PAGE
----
Brandon Van Tassel walked to his deer stand Saturday morning toting a .338 Savage and three decades’ worth of memories.
Brandon, 34, was fairly new to the sport. He had begun hunting birds in his mid-20s. But not until two years ago did he consider giving deer hunting a try.
Brandon wasn’t brought up as a hunter. But he was familiar with guns. Oftentimes he shot clays with his friends, and he knew his way around a rifle.
“I didn’t keep Brandon away from hunting intentionally when he was young,” said his mom, Kimberly. “But I didn’t expose him to it, either. I knew he would be a safe hunter. Still, when he went, I just had to put it out of my mind. I couldn’t think about it.”
Thirty years ago — Nov. 6, 1989 — Brandon was 4 years old when his dad, Kim, was killed on opening weekend of deer season. Another hunter shot him, mistaking him for a deer, even though Kim was riding his three-wheeler at the time.
Kim and Kimberly had been high school sweethearts in Spring Lake Park, and on the eve of their marriage, Kim, an avid outdoorsman, warned his soon-to-be wife he would be gone frequently, hunting and fishing.
He was good with a rod and reel, too. And a gun. A couple of years before he was killed, he arrowed a trophy whitetail buck that landed on a magazine cover.
Kim’s hunting partners would recall that shots rang out from the direction of his stand about 5:20 p.m. on the Monday of opening weekend in 1989. Hearing the reports, one of the hunters, who had already returned to camp, said, “What the hell was that? Kim wouldn’t shoot that late.”
Kimberly was home in the Twin Cities that evening with Brandon and his 8-year-old sister, Janelle. Kim had promised to call before the kids went to bed. But 7 o’clock came and went, with no call. Then 8 and 9.
About 10 p.m., the doorbell rang. Kimberly’s mother, father and brother were beneath the porch light. Kim, she would learn, was dead.
“If you’re a deer hunter, and you shoot,” Kimberly said, “you better know what you’re shooting at. It can change a lot of lives forever.”
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“The first buck I shot, a couple years ago, I shot with my dad’s rifle, a 7mm,” Brandon said.
That occurred at a camp east of Hinckley, where Kim’s brother, Kirby, hunted. One day he asked Brandon if he wanted to join him and two other guys, hunting whitetails.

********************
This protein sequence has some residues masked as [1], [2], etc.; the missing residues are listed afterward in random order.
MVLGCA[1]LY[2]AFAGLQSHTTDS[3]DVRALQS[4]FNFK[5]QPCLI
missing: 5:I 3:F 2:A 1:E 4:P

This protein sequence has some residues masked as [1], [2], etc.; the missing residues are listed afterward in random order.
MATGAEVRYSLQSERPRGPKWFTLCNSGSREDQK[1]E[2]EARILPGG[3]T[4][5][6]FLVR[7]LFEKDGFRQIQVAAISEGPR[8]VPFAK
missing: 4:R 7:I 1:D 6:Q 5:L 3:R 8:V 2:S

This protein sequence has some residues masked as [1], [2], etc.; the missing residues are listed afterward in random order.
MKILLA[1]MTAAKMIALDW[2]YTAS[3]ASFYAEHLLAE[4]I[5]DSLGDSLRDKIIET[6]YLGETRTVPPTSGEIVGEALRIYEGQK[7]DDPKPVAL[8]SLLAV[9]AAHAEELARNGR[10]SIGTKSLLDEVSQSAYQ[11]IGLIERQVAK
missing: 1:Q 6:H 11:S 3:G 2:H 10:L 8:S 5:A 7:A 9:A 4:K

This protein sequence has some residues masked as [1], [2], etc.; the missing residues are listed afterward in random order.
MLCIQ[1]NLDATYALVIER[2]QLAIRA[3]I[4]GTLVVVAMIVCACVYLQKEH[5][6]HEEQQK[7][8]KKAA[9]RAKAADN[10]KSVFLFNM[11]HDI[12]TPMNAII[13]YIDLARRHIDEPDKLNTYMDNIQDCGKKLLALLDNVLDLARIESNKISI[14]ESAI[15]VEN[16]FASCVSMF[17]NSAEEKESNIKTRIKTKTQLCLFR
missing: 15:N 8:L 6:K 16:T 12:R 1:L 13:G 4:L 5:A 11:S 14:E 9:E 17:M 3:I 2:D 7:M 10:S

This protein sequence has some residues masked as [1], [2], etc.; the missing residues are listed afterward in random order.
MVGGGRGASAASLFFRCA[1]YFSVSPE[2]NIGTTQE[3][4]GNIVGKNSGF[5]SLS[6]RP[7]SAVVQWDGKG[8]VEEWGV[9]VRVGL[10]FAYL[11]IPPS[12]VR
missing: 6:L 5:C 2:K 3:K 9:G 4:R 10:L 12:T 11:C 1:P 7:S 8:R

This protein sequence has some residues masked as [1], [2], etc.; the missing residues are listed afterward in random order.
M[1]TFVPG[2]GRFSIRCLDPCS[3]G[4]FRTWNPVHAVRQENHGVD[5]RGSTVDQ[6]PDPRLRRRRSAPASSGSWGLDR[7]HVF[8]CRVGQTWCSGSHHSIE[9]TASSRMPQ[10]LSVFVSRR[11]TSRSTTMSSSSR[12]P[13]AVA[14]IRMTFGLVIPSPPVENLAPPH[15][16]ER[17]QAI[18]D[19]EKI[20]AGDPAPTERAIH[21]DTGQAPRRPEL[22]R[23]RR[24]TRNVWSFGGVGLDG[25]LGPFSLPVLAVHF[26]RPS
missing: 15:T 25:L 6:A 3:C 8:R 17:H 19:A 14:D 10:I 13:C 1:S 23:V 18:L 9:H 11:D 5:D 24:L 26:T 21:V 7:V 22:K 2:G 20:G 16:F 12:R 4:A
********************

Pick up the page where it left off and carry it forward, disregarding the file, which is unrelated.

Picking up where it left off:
Kirby had given up hunting after Kim was killed. Then, seven or eight years ago, he got back into it.
“When I was a kid, I was too young to know much about my dad’s death,” Brandon said. “As I grew up, I started asking questions. But I was involved in sports in high school, basketball and baseball. So hunting never really came up for me as a possibility until my friend asked me to go pheasant hunting about 10 years ago.”
Meanwhile, after Kim died, Kimberly didn’t specifically exclude hunters as possible suitors. Still, she was relieved that her second husband, Larry Trapp, to whom she is happily married, is a golfer, not a hunter.
Yet, and still, there was Brandon, who with each passing year looked more like his dad. And with Brandon’s interest sparked in hunting, he was becoming his father’s son in that respect, too.
“The two bucks I shot in the past two years were a 6-pointer and a 4-pointer,” Brandon said. “The 6-pointer was a big-bodied deer.”
Brandon, who lives in Andover with his wife, Krista, and two young daughters, was at a sports bar some time ago when another guy overheard his last name.
“He started a conversation with me. Turned out, he was the son of the guy who bought my dad’s three-wheeler when my mom sold that stuff,” Brandon said. “He said I could have it if I wanted. It wasn’t running at the time. I’ve got it running now.”
Saturday morning, peering into the dawn’s half-light from his stand, Brandon was well aware this opener is the 30th anniversary of his dad’s death.
“I told Mom a week or so ago that this year it would be a cool tribute to Dad to shoot something big, something mountable,” Brandon said. “Dad was a good hunter and he had shot some big bucks.”
Never before, Kimberly said, had Brandon mentioned an anniversary of his dad’s death.
“Not in 30 years,” she said. “But he was so excited about the season coming up. He said he wanted to shoot a big buck to make his dad proud. I said, ‘OK,’ and I promised not to text him in his stand.
“I didn’t have anything to do with this. He’s his dad’s son. Hunting must just be in the blood.”